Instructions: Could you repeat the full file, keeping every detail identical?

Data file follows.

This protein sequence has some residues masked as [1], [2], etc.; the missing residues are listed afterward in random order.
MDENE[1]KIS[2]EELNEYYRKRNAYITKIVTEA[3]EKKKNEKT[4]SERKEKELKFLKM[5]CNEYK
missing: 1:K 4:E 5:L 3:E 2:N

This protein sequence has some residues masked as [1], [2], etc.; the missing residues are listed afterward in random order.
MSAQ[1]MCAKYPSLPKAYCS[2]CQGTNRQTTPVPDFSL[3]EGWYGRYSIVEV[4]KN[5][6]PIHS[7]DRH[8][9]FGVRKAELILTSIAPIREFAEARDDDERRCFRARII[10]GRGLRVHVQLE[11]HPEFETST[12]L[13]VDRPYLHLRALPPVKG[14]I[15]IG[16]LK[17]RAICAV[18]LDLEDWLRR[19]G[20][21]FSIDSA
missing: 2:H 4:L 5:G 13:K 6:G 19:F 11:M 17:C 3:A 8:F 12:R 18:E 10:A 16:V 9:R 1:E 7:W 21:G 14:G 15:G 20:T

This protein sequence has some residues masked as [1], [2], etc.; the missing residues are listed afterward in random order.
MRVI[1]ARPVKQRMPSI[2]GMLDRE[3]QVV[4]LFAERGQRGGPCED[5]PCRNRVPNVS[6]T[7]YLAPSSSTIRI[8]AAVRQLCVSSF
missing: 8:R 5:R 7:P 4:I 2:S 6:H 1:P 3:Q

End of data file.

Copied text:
This protein sequence has some residues masked as [1], [2], etc.; the missing residues are listed afterward in random order.
MDENE[1]KIS[2]EELNEYYRKRNAYITKIVTEA[3]EKKKNEKT[4]SERKEKELKFLKM[5]CNEYK
missing: 1:K 4:E 5:L 3:E 2:N

This protein sequence has some residues masked as [1], [2], etc.; the missing residues are listed afterward in random order.
MSAQ[1]MCAKYPSLPKAYCS[2]CQGTNRQTTPVPDFSL[3]EGWYGRYSIVEV[4]KN[5][6]PIHS[7]DRH[8][9]FGVRKAELILTSIAPIREFAEARDDDERRCFRARII[10]GRGLRVHVQLE[11]HPEFETST[12]L[13]VDRPYLHLRALPPVKG[14]I[15]IG[16]LK[17]RAICAV[18]LDLEDWLRR[19]G[20][21]FSIDSA
missing: 2:H 4:L 5:G 13:K 6:G 19:F 11:M 17:C 3:A 8:F 12:R 18:E 10:A 16:V 9:R 1:E 7:W 21:G 14:G 15:G 20:T

This protein sequence has some residues masked as [1], [2], etc.; the missing residues are listed afterward in random order.
MRVI[1]ARPVKQRMPSI[2]GMLDRE[3]QVV[4]LFAERGQRGGPCED[5]PCRNRVPNVS[6]T[7]YLAPSSSTIRI[8]AAVRQLCVSSF
missing: 8:R 5:R 7:P 4:I 2:S 6:H 1:P 3:Q